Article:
About Morley College London

Morley’s history dates back to the 1880’s when visionary, Emma Cons, and her supporters were determined to take action and raise the moral and material standards of the district around Waterloo Road. They took over the Royal Victoria Hall (the Old Vic) and provided lectures from eminent scientists in the theatre dressing rooms. Enthusiasm for these ‘penny lectures’ led to the establishment in 1889 of Morley Memorial College for Working Men and Women. In 1920 the College moved to its current site on Westminster Bridge Road.

Over the years the College has attracted staff with outstanding reputations. Renowned composer Gustav Holst was Director of Music at Morley from 1907 until 1924, a post that was later filled by Sir Michael Tippett in 1940. Other high profile figures associated with the College have included composer Ralph Vaughan Williams, writer Virginia Woolf and artist Maggi Hambling.

The future for Morley

Our vision is for ambitions to be inspired and achieved through learning and focuses on learning opportunities, the student experience and ensuring financial sustainability.

Through coherent, student-centred planning of provision delivered at the North Kensington, Chelsea and Waterloo centres, the key features of our strengthened curriculum offer are:

  • Demand-led foundation programmes as progression routes to Higher Education and employment available for 16-18 year olds at the North Kensington and Chelsea centres.
  • Close alignment to both local skills priorities and the Skills for Londoners priorities, increasing participation, promoting productivity, enhancing quality and ensuring relevance, with specialisation in the creative industries and wide coverage of digital skills.  
  • Integrated approaches to address barriers to participation that tap into motivations for study, increase confidence in ability, celebrate success, and enable learning to be undertaken flexibly so students can balance life and work, including caring responsibilities.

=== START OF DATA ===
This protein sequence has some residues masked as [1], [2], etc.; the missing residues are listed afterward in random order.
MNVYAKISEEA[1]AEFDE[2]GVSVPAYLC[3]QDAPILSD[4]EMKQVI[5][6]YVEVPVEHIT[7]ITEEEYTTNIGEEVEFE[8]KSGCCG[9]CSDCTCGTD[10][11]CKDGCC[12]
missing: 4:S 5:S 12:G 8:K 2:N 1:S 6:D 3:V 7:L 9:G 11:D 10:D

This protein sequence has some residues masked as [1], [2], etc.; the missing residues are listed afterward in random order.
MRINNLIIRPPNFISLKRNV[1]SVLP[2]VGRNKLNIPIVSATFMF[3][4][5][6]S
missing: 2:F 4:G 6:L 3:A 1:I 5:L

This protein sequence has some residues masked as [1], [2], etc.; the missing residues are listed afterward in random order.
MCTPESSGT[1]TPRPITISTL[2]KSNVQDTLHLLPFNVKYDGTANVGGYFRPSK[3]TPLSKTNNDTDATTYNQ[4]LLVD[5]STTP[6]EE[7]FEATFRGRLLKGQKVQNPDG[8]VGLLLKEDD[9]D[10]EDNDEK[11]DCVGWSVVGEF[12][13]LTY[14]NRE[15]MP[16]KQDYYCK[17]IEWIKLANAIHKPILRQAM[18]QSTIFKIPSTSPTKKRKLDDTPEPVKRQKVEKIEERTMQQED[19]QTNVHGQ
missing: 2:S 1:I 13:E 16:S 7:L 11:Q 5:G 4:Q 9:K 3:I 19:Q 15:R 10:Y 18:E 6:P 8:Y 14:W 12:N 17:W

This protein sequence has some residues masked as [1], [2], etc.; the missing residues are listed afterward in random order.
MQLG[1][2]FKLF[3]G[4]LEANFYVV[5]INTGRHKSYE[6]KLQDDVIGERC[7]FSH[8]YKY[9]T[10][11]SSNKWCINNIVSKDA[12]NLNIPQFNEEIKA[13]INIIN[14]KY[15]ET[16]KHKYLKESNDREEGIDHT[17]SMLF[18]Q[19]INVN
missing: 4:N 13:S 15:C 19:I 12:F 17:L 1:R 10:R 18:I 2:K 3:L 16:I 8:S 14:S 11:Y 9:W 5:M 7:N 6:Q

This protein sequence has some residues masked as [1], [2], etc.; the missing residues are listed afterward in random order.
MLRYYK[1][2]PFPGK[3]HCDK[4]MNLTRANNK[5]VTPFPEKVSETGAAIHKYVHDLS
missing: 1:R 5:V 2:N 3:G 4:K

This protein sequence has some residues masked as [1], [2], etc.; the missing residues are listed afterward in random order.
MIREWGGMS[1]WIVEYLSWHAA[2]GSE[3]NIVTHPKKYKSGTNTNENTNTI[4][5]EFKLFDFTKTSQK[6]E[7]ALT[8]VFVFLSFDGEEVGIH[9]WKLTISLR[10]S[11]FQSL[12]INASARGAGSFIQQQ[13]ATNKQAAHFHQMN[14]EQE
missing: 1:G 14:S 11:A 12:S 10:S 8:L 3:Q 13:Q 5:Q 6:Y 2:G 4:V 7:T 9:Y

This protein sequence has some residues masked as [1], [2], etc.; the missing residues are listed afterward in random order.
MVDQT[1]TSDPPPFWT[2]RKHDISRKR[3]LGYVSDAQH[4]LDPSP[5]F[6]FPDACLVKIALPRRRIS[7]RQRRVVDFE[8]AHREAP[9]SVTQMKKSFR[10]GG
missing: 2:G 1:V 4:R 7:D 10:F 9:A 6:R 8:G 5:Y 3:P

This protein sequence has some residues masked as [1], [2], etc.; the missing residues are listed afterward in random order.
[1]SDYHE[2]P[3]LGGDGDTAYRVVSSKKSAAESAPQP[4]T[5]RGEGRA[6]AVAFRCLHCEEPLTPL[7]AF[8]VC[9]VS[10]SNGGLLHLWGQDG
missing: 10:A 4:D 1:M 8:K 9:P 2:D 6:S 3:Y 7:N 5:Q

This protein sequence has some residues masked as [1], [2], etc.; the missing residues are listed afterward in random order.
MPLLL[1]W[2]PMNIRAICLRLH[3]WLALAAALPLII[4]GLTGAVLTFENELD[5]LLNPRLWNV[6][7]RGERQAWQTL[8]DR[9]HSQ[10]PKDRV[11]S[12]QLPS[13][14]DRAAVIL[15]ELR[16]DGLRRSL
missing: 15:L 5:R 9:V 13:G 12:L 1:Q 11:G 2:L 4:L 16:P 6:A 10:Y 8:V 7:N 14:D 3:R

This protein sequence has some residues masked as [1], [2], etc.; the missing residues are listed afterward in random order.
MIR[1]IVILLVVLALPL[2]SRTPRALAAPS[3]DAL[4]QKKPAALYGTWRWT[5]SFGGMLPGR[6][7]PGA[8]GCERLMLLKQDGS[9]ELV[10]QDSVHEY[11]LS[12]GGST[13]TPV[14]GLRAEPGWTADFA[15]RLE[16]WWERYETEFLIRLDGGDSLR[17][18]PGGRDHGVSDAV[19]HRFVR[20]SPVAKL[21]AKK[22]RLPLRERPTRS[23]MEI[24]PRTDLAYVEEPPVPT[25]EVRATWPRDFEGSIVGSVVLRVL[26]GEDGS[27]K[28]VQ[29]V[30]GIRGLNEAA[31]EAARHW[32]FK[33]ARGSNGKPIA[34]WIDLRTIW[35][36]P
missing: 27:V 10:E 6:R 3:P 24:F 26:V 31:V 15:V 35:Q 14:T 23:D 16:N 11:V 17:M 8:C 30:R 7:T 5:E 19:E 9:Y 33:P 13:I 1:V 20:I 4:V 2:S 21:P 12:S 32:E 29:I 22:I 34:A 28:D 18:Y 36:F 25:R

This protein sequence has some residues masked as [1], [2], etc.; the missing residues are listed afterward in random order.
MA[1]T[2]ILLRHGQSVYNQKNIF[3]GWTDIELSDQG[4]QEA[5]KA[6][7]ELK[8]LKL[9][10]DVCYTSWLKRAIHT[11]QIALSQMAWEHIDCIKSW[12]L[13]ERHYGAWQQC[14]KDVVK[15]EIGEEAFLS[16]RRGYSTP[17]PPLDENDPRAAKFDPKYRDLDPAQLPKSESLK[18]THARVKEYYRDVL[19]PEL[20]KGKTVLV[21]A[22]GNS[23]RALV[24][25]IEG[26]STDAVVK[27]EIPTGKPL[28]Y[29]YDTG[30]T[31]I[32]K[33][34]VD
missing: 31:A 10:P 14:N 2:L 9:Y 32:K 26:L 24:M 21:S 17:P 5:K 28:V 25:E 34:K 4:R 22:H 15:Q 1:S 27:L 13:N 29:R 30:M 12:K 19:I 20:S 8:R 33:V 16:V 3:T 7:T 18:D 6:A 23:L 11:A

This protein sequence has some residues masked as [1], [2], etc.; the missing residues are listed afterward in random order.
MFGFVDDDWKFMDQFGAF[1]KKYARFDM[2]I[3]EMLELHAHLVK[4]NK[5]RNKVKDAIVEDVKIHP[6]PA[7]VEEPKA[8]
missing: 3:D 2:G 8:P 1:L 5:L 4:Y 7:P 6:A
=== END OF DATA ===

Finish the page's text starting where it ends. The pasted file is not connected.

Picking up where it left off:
• Opportunities for progression, digital inclusion and the development of employability skills woven into the student experience and related learning opportunities.  
  • Parallel provision offered locally at each centre in essential skills (ESOL, English, maths, IT, digital skills and employability) to meet the needs of students who want and need to study close to home.
  • Learning opportunities for students with special educational needs and disabilities. 
  • A significant expansion of learning opportunities at North Kensington, notably in five sector subject areas: (i) health, public services and care; (ii) business, enterprise, administration, finance and law; (iii) leisure, travel and tourism (including customer service and retail); (iv) social sciences; (v) IT and computing. A consolidation of Access to HE programmes in these sector areas as well as an associated range of unaccredited courses will complement current successful provision at the North Kensington centre in the visual arts, music and media, and garden and landscape design.  
  • A deepening of specialism in the creative arts and industries at the Chelsea centre, building on successful provision, with a realignment of curriculum offer that enables introduction of new, industry-relevant, advanced and higher-level diplomas in areas such as digital publishing, marketing and design.